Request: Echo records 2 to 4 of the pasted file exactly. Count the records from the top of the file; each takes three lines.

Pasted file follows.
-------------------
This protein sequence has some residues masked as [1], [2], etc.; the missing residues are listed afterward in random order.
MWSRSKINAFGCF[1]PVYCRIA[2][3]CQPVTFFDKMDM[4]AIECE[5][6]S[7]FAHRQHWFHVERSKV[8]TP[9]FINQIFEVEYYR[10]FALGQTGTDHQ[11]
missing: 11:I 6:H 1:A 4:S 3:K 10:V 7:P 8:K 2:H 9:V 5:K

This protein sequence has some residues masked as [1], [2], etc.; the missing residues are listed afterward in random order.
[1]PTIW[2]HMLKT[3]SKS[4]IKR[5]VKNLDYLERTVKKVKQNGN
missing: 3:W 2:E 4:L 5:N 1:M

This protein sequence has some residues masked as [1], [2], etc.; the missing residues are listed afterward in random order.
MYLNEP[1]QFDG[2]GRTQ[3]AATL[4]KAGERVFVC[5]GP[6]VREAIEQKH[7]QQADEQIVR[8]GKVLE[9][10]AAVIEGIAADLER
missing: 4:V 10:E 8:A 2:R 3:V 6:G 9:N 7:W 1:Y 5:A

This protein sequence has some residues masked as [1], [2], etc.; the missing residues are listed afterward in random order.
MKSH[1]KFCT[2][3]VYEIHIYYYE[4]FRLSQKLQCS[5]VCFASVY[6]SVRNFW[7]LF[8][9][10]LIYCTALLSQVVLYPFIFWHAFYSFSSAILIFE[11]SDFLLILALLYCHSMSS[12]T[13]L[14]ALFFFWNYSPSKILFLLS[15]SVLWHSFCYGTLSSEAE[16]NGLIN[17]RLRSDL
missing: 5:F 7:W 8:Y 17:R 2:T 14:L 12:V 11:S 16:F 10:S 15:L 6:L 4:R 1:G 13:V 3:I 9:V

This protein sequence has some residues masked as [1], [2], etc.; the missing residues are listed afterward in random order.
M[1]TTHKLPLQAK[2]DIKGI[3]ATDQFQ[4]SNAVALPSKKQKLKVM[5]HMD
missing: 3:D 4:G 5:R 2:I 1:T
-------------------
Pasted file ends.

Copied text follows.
This protein sequence has some residues masked as [1], [2], etc.; the missing residues are listed afterward in random order.
[1]PTIW[2]HMLKT[3]SKS[4]IKR[5]VKNLDYLERTVKKVKQNGN
missing: 3:W 2:E 4:L 5:N 1:M

This protein sequence has some residues masked as [1], [2], etc.; the missing residues are listed afterward in random order.
MYLNEP[1]QFDG[2]GRTQ[3]AATL[4]KAGERVFVC[5]GP[6]VREAIEQKH[7]QQADEQIVR[8]GKVLE[9][10]AAVIEGIAADLER
missing: 4:V 10:E 8:A 2:R 3:V 6:G 9:N 7:W 1:Y 5:A

This protein sequence has some residues masked as [1], [2], etc.; the missing residues are listed afterward in random order.
MKSH[1]KFCT[2][3]VYEIHIYYYE[4]FRLSQKLQCS[5]VCFASVY[6]SVRNFW[7]LF[8][9][10]LIYCTALLSQVVLYPFIFWHAFYSFSSAILIFE[11]SDFLLILALLYCHSMSS[12]T[13]L[14]ALFFFWNYSPSKILFLLS[15]SVLWHSFCYGTLSSEAE[16]NGLIN[17]RLRSDL
missing: 5:F 7:W 8:Y 17:R 2:T 14:L 12:V 11:S 16:F 10:S 15:L 6:L 4:R 1:G 13:V 3:I 9:V